With the #MeToo and Time’s Up movements continuing to dominate headlines, there is much greater awareness of gender inequality in the workplace than before. But sexism in media agencies still exists in abundance, just not as overtly as it once did, according to a former agency exec. For the latest in our Confessions, in which we exchange anonymity for candor, a female exec revealed how daily sexism influenced both organizational culture and individual careers in the media agency she worked at to the point that they left.

What did sexism look like when you worked at the media agency?
Although I was a senior partner at a holding group agency, I was assigned all the dirty work none of the men on the exec team ever had to do. Whenever there was a problem no one wanted to deal with, I was parachuted in. I had to travel to the Midwest in the U.S. to let a team know that they no longer had jobs unless they moved back to the East Coast, for example. That’s not even my remit. My boss would say, “Phone me and let me know how it goes.” But there was no additional support. I felt sure they were laughing behind my back. In general, it was hard to see what lay ahead for my role as the person responsible for promoting search to clients whereas my male colleagues had a far clearer path mapped out.

Give some more examples.
There’s a certain disdain you have to deal with as a woman in marketing, especially in a media agency like the one I worked at where there was little receptivity to me. I’d often get talked down to about strategies I’d suggest. I remember a senior exec at the holding group, who had the same level of arrogance as most of his peers, speaking condescendingly to me about my strategy on how to grow revenue for both social and search accounts across the main networks. I had pitched a series of client events I wanted the duopoly to sponsor. The main feedback he gave back was, “You better be careful about what you’re doing with them.” It might not sound like much, but it was said in such a condescending and dismissive way. Of course, I was going to be careful when working with those companies. I remember thinking, “I’m way smarter than you’re giving me credit for here.”

Was the exec’s behavior surprising given your depth of experience at agencies?
It wasn’t a surprise, but it summed up everything that was wrong with attitudes toward women at the holding company. This was a business that knew morale was low and asked me to fix it as I had done something similar at my previous agency. The role marked my second stint at the holding group after I’d left to work at a smaller group for three years. I hadn’t stopped to think [about] how everyday sexism could get worse there as I didn’t think it could. I stayed for about a year and then left for the second time. I run my own business now.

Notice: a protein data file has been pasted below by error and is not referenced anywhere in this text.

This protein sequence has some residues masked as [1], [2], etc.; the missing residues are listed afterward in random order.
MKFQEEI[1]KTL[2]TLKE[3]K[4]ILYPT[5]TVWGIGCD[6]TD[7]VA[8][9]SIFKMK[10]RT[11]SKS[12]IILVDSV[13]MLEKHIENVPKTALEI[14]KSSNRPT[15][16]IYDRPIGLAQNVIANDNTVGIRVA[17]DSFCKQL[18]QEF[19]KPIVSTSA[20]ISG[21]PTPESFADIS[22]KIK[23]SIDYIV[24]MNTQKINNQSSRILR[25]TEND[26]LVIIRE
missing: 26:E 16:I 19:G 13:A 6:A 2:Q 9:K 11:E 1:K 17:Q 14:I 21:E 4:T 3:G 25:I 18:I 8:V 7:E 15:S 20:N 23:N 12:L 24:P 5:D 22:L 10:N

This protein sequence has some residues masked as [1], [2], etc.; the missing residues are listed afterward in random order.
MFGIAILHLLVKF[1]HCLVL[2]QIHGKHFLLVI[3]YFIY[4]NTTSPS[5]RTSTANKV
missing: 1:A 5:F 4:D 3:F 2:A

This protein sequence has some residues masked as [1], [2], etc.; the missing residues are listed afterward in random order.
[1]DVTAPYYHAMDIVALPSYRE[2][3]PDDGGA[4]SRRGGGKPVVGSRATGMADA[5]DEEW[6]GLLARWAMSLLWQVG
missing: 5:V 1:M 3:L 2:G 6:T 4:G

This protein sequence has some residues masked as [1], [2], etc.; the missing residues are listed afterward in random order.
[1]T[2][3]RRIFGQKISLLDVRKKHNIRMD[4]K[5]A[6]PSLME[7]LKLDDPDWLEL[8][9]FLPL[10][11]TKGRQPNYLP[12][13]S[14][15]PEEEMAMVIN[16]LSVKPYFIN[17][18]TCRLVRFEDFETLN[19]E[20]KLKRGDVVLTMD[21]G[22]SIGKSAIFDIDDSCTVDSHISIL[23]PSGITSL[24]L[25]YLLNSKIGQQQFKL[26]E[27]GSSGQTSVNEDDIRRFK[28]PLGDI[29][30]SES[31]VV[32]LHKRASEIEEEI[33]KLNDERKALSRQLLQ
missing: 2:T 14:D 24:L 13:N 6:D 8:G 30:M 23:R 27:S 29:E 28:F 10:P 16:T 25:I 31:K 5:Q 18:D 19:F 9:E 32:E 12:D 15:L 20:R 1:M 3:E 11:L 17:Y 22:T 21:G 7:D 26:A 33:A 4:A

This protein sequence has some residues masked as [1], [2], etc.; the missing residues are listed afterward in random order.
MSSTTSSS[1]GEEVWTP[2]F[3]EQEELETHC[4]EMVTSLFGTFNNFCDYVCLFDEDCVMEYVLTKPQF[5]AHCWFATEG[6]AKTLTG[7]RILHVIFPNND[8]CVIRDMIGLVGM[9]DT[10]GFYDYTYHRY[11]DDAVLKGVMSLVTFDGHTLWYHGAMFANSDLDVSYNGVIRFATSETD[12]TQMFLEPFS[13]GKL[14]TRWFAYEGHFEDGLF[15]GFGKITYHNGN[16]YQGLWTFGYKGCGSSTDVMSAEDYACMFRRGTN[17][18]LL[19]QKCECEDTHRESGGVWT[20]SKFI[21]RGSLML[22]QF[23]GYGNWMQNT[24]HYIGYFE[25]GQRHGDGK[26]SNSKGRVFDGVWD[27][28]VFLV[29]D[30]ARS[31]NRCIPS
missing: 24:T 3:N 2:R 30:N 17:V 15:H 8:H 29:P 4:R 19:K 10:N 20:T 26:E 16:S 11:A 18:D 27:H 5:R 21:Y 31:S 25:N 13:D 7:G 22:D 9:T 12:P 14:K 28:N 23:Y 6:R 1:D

What made you decide to leave the holding group the second time?
One of the changes to the culture that I proposed was a regular meeting where the executive team would take questions from the rest of the company. As we were prepping for the meeting, I was coaching the team on how to show enthusiasm for the initiative and why it was important to remain positive. During the meeting, one of the women on the exec team snarkily questioned in front of everyone whether what was happening was too “airy, fairy.” It wasn’t constructive criticism at all. Worse, it was from someone who had told me privately that they wanted a life coach to help with their leadership issues. I sat there after the meeting in tears. Throughout my career, it’s always been the women who have felt more threatened by each other than their male peers.

What is it about the culture at agencies that made your colleague do that?
You have to be somewhat of a kiss-ass in agencies if you want to get ahead regardless of your sex, but during my career, those women in higher leadership roles took it to another level. It’s the personalities and dynamics of the competitive, unforgiving culture of agency life that makes people, especially women, turn on one another. It’s dysfunctional, and there was a lot of jockeying for position at the upper levels of the organization where everyone saw each other as competition.

Do you still experience that everyday sexism running your own business?
I need investment, and one of the ways to get it could be from one of my former bosses. He runs his own agency business after leaving the holding group, and I recently pitched them my startup. I’m having to stroke his ego to try and get him to take the business seriously. On the one hand, it’s nausea-inducing, and on the other hand, it’s like screw him — if I can get him to pour money into my business, then I’m all for it. It’s a sad indictment of the state of advertising, but I have to be smart to work those issues to my advantage.

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